A Church for the Nones, the Somes, and the All-Ins

Steve Jungkeit
The First Congregational Church of Old Lyme
Texts: Mark 2: 23-28
September 10, 2023

Well, the children have descended to their realm downstairs, the prayers have been spoken, and the Scripture read. That means you and I are left with just a few moments before we head off into our afternoons and evenings to do whatever it is we do. Some of us will head to work. Some of us will be immersed in parenting. Some of us will go on walks or get together with friends. Some of us will spend a lot of time alone. And if we’re lucky, if we haven’t bored you or offended you, we’ll see you again a week from now, when, for an hour or so, we’ll try to peel back the layers of life, and orient ourselves around (Dare we say it? Dare we think it?) something lasting, something eternal.

Each piece of a worship service is important, and I would insist that no one aspect is more important than any other. Some of you are here because you need the prayers. Others of you are drawn to the music. Some of you may be here because your spouse demanded it, or the kids did. There may even be a few of you who are drawn to this particular moment, to preaching. It’s all part of an ensemble that we hope will do something for you, will take you somewhere, will create a tiny clearing in your life where something of the holy can grow. Or so we hope.

Here on this Homecoming Sunday, on this first Sunday in the cycle of our new year, it’s worth saying that we don’t take your presence, or your attention, for granted. There are a million things that vye for that attention, much of it very important. That you’re willing to enter this ancient, and some might say, this outdated, practice of going to church is something that we, as the staff and ministers of FCCOL, wish to honor with everything that is in us. And speaking now as a preacher, I will say that I wish to honor your presence, and your attention, with the best words I can summon, with the best thinking I can manage, and with the most honest and forthright emotions I can convey. You have, I would imagine, arrived here in search of something, in hope of something, in need of something, and I don’t take that lightly. None of us do.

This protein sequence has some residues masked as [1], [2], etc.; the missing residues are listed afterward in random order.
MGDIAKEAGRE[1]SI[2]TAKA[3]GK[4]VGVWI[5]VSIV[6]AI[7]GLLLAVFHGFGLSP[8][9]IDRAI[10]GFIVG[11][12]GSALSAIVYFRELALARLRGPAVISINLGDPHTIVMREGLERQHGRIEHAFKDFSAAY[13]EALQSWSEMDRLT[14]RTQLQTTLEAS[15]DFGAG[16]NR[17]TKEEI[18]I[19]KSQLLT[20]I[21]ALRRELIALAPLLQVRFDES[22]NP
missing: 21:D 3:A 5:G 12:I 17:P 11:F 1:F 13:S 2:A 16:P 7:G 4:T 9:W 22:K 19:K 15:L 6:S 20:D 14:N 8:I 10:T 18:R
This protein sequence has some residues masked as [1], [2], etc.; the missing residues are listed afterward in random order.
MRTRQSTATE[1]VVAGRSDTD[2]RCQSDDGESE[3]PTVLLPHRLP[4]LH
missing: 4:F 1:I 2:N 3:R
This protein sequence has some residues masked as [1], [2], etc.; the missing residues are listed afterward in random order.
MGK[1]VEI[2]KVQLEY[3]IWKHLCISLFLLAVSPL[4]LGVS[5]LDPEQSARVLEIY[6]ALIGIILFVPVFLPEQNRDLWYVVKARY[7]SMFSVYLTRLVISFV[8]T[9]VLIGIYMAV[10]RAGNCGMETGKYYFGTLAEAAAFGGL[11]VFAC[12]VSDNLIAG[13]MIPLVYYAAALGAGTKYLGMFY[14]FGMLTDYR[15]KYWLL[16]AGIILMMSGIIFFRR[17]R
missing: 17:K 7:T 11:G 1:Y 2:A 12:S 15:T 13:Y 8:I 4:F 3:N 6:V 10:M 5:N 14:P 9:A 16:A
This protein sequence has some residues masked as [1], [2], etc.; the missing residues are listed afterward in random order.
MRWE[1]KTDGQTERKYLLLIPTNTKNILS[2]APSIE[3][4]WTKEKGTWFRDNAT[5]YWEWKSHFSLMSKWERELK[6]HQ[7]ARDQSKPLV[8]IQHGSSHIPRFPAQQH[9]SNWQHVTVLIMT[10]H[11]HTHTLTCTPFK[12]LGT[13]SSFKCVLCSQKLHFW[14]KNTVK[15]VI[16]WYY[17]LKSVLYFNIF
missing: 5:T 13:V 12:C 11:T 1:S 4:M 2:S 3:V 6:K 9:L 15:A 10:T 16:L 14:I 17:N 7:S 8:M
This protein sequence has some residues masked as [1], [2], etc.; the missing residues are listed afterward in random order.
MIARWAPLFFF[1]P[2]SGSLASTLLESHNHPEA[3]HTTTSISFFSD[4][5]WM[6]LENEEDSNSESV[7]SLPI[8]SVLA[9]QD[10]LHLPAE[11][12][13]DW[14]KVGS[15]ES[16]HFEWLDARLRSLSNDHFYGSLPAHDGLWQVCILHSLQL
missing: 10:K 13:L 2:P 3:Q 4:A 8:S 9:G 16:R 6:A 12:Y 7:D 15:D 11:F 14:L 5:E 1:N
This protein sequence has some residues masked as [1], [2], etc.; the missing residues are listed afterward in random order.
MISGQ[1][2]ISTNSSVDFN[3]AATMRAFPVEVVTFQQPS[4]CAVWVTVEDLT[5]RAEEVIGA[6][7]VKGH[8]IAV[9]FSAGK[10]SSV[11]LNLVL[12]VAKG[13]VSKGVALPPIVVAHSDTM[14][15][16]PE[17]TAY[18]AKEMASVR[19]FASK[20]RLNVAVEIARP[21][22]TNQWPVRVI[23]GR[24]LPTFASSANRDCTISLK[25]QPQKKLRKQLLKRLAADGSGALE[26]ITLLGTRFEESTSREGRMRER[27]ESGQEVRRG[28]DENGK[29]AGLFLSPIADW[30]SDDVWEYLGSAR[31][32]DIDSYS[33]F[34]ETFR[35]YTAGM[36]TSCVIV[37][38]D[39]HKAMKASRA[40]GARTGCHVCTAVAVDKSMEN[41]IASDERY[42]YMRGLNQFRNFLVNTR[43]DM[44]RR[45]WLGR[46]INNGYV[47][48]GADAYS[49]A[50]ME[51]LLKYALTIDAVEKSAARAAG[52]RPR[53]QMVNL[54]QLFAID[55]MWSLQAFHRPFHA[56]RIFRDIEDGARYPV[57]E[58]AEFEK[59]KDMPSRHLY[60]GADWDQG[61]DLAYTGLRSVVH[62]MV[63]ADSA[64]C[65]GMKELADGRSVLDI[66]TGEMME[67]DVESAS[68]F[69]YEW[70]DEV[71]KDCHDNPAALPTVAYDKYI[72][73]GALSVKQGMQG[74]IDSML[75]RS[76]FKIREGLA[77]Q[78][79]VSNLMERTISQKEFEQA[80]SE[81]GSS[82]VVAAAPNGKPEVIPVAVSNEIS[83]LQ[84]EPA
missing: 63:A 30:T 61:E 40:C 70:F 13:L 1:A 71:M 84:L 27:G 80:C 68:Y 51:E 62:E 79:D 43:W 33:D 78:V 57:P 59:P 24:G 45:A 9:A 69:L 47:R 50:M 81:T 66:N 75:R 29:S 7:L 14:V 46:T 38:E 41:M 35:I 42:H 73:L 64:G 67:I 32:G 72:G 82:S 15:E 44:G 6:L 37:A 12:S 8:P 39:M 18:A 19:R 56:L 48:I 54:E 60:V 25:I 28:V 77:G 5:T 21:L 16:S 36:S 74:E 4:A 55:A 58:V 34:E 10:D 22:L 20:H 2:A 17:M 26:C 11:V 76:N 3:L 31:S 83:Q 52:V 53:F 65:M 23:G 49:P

Having said all that, it’s worth noting that for more and more people in the United States, this arrangement, this habit of church attendance – choirs, sermons, rituals, prayers – is something they’ve decided they can do without. It’s worth more than noting that phenomenon – it’s worth thinking about it carefully. This morning I’d like to do just that by describing the experience of someone who identifies as a so-called “none,” a once regular church goer who has gradually let that practice go. And then I’d like to do my best to articulate a vision as to how FCCOL might address itself to such a person, without neglecting those of us for whom religion, and gathering as a community of faith, is an essential part of our lives.

“Nones,” for those who may not know, is a term used of late by sociologists to capture those who don’t affiliate with any religious tradition. They may once have done so, but they’ve fallen out of the habit, or they may have grown disenchanted with this or that feature of religious life. For the most part, though, they’re no more against churches or synagogues or mosques than they would be against the Lion’s Club, or the Knights of Columbus. It’s just not something they partake in. Sources indicate that in the United States, the number of those who identify as “nones” has exploded. One source suggests that “nones” accounted for about 5% of adults in the 1990’s, while today, about 30% of adults so identify. It’s a category that is found among both Republicans and Democrats, among people with and without college degrees, and among people of many and varied racial and cultural backgrounds.

But here’s an interesting feature of this trend. While the percentage of “nones” has ballooned, people’s religious beliefs haven’t really declined at all. In fact, they’ve stayed more or less the same. They may not go to church or synagogue anymore, but they still believe in God, or some kind of higher spiritual power. They’re just choosing to go it alone, or they’re being spiritually nourished in some other way.